A main goal of the geosciences is to understand how the Earth works, which includes addressing questions such as: why do earthquakes and tsunamis occur and how much potential damage can they cause? How does magma migrate through the Earth and result in a volcanic eruption? Why is there plate tectonics on Earth and not on other planets and when did plate tectonics actually start? How do mountain belts form? How are mountains eroded and how does erosion affect mountain building? How do ore deposits form? How does groundwater flow in the subsurface? Can we make predictive models of geothermal systems?
As many geological processes occur on very long timescales (millions of years) or over large lengthscales and involve complex rheologies, computer models are ideally suited to study them, particularly if they are tightly coupled to observations. Studying such processes with computer models is a relatively new scientific discipline and as a result, there are quite a few unresolved technical challenges particularly related to modelling geodynamic processes in three dimensions. In addition, the number of input parameters that go into these computer models is typically quite large and it is therefore not necessarily easy to understand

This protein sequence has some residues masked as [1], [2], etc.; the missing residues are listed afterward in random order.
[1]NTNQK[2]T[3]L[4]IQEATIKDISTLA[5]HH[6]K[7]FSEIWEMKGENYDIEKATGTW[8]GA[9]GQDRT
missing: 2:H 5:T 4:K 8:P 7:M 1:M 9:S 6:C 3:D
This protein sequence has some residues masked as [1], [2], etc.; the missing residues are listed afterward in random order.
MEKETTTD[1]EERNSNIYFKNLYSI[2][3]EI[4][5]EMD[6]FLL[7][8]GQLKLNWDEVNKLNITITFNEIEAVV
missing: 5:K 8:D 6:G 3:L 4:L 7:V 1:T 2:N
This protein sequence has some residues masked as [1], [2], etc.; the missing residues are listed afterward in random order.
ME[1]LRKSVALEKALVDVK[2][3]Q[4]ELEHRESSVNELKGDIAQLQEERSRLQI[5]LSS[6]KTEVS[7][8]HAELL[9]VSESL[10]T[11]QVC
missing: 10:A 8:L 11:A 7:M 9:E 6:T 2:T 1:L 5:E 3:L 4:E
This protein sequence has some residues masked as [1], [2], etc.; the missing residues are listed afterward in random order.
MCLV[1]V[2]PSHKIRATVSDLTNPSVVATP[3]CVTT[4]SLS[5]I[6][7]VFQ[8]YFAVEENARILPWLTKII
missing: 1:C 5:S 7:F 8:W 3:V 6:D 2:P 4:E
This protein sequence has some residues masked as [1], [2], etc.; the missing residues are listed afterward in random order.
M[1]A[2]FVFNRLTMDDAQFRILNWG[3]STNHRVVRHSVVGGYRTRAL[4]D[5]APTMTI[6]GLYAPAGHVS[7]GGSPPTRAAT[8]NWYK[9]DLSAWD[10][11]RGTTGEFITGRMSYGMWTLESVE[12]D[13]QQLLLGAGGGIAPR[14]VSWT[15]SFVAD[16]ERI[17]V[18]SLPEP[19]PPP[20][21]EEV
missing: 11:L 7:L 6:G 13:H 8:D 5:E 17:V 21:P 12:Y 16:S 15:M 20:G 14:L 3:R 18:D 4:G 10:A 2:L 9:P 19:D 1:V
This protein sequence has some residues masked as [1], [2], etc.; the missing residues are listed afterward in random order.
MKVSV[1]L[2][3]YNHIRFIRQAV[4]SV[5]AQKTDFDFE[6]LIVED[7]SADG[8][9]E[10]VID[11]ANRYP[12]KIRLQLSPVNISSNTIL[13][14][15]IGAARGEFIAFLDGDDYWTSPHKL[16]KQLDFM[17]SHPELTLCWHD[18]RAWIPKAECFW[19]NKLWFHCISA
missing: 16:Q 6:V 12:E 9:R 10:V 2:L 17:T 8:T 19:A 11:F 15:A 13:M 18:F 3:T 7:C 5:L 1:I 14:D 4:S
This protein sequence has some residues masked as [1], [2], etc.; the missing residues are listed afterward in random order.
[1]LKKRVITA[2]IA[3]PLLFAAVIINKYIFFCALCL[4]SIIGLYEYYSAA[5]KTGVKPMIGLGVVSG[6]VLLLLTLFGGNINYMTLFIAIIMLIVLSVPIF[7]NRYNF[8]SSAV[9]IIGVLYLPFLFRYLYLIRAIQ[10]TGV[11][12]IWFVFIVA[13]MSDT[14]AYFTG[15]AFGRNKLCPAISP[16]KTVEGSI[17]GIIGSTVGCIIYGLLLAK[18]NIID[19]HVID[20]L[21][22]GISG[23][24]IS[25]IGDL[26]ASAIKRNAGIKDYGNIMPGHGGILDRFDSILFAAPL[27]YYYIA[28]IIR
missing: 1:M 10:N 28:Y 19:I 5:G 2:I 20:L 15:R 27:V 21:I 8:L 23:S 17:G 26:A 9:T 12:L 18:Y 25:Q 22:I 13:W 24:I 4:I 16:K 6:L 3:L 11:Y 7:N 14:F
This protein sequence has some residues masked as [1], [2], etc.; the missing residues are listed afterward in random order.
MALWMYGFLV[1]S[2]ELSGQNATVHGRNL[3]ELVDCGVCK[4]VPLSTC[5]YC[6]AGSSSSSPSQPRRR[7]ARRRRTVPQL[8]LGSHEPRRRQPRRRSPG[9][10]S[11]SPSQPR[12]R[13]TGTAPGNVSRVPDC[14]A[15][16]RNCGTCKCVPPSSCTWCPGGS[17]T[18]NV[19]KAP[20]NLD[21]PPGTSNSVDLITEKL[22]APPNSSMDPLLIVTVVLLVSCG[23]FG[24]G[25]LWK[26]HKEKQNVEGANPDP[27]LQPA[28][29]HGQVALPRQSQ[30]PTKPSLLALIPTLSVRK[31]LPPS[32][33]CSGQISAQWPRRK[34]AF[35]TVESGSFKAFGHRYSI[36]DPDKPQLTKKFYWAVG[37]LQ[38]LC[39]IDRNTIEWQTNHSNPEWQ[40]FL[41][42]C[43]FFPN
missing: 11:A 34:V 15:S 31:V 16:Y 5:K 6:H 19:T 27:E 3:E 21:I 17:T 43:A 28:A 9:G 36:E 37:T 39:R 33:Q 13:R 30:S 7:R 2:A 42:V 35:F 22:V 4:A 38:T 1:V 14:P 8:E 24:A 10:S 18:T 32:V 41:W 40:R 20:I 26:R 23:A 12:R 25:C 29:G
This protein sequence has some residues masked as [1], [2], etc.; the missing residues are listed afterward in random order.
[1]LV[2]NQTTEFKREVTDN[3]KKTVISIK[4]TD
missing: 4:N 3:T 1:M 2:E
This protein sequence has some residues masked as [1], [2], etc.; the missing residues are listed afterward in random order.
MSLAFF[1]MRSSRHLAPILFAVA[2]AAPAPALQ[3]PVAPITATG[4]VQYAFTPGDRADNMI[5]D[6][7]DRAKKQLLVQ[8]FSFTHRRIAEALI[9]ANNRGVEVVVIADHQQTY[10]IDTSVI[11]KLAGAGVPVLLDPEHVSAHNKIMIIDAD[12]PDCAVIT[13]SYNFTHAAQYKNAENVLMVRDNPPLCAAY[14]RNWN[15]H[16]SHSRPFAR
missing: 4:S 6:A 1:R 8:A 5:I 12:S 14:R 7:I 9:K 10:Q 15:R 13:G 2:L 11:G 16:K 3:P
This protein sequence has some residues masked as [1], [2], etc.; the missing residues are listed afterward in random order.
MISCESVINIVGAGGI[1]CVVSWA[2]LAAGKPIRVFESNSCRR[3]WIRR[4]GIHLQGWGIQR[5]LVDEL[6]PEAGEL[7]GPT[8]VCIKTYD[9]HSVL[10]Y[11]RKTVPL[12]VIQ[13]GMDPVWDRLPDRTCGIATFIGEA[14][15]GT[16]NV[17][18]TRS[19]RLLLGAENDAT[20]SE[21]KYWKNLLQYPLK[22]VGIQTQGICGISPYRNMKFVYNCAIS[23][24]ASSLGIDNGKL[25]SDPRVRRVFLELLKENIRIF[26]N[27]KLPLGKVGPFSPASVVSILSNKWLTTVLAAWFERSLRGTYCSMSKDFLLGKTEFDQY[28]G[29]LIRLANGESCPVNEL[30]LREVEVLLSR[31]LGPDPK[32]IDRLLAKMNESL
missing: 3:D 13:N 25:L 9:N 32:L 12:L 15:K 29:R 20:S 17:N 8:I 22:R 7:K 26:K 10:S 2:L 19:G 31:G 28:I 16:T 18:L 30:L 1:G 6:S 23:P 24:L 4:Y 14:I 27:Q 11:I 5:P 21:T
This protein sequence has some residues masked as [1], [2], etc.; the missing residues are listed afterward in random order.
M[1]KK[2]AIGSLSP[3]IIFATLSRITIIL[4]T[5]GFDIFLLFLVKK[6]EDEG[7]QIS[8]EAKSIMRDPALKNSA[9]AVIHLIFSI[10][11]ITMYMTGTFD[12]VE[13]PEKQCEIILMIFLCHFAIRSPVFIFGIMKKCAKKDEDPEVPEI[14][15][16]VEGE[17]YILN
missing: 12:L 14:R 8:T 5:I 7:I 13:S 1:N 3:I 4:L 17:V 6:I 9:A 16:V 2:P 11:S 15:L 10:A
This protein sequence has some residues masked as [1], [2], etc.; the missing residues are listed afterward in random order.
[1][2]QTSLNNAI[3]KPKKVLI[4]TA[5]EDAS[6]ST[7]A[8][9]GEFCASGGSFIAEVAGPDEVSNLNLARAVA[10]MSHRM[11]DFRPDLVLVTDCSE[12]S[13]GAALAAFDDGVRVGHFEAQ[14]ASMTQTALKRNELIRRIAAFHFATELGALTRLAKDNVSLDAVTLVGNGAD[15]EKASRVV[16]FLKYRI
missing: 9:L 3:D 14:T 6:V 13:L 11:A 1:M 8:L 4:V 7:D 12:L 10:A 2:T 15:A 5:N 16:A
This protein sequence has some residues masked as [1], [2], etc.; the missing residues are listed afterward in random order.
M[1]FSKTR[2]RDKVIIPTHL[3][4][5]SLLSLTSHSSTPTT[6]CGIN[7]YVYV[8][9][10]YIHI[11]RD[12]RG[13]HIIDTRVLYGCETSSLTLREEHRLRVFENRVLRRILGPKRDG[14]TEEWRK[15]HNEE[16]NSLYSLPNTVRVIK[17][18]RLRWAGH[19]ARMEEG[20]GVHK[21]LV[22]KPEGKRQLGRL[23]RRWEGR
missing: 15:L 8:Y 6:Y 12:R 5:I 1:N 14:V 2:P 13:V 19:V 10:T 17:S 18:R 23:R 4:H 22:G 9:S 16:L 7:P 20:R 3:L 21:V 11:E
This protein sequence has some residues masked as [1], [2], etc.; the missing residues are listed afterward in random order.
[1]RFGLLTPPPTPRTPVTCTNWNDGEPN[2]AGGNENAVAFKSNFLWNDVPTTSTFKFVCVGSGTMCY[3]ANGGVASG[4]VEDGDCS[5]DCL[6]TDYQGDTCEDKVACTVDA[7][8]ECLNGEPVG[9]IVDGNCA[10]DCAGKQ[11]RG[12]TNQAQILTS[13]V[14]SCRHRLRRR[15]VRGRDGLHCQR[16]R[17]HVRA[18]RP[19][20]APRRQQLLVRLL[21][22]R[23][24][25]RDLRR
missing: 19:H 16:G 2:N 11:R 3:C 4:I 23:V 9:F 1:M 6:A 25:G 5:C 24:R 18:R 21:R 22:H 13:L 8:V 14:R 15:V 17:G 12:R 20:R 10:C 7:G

The Geophysics and Geodynamics research group at JGU Mainz is working both on developing new forward and inverse 3D computational techniques as well as on applying the codes to better understand geodynamic processes. An overview of ongoing research projects are given here.
Numerical model of the formation of salt domes in sedimentary basins.
Numerical models of how subduction of oceanic and continental plates might result in the formation of a mountain belt. Colors indicate different rocktypes.